What are the Challenges (and Solutions) in Texas Middle School Social Studies?
Texas educators review the major challenges facing social studies instruction today and the innovative Exploros approach.
CHALLENGE: The amount of social studies content is impacting quality instruction
When asked to identify the primary challenge facing social studies instruction in the state today, Texas educators consistently pointed to the depth and breadth of the TEKS. According to Paul Miller, assistant superintendent and former principal at H.G. Isbill Junior High School in McGregor, “The biggest challenge we face in social studies is the amount of content. The number of TEKS has exploded, and teachers struggle with what to cover.”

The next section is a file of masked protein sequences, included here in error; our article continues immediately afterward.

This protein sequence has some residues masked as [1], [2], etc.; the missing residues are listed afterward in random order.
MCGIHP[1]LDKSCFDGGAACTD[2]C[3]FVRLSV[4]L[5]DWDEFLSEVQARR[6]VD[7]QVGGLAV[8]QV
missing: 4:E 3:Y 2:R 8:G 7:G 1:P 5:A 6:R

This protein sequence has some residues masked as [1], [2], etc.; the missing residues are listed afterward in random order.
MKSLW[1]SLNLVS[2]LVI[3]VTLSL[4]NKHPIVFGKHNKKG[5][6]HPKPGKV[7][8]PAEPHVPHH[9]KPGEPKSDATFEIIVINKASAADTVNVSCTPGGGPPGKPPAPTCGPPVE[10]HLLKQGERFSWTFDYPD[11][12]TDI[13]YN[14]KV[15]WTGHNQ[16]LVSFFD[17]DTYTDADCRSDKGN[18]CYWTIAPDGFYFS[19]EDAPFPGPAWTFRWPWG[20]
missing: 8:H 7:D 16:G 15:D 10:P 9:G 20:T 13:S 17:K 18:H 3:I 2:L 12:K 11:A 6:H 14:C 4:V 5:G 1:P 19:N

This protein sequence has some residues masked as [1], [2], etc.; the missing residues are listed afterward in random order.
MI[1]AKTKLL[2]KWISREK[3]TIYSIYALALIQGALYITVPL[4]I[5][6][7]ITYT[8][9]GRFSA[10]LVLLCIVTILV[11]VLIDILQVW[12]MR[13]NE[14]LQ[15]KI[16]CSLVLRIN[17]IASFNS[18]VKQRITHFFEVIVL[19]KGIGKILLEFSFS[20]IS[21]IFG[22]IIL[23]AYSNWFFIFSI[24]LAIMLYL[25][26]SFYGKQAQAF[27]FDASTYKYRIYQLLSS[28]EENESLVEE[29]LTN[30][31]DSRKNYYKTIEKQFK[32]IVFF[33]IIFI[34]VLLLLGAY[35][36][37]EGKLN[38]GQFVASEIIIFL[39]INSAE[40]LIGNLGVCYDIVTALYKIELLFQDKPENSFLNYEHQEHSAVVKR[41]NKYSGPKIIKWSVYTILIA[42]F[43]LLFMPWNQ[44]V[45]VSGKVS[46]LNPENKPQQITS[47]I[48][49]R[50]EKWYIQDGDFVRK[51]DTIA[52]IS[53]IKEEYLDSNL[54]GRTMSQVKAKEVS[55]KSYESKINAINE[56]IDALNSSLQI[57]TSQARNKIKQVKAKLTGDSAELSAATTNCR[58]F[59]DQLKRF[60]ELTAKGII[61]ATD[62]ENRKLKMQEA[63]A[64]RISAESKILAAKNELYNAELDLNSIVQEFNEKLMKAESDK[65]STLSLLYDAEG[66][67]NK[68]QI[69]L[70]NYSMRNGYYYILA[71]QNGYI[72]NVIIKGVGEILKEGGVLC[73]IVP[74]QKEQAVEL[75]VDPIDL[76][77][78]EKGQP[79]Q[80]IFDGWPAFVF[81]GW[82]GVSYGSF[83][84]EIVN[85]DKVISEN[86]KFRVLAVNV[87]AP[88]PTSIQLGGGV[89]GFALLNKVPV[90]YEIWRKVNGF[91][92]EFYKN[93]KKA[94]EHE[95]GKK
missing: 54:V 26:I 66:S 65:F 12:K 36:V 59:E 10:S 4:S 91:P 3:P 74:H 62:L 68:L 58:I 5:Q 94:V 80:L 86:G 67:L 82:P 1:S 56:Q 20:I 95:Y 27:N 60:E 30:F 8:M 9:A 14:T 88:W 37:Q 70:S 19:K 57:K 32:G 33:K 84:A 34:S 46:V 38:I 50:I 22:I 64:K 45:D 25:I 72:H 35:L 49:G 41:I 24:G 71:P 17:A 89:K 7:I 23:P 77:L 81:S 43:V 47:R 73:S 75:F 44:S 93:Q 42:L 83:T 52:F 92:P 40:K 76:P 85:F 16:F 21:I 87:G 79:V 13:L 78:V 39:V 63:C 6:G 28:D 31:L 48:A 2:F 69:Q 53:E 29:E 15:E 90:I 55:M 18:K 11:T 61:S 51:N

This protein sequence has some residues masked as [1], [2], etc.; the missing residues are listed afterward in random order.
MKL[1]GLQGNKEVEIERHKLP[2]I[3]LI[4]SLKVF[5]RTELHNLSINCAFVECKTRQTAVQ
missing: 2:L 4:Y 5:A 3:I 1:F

At United ISD in Laredo, middle school social studies coordinator Blanca Ibarra echoed Miller’s concern, “There are too many TEKS to cover and not enough time to cover all of them adequately. Teachers need to constantly check for understanding, but they feel that if they do they’ll never get through the material. In social studies we are not truly measuring student progress.”
According to Cindy Nick, 8th grade social studies teacher and department chair at Bullard ISD, it is difficult for social studies teachers to go beyond the surface level of instruction because of the sheer volume of information. “If they try to cover everything thoroughly, they begin to sacrifice quality over quantity.”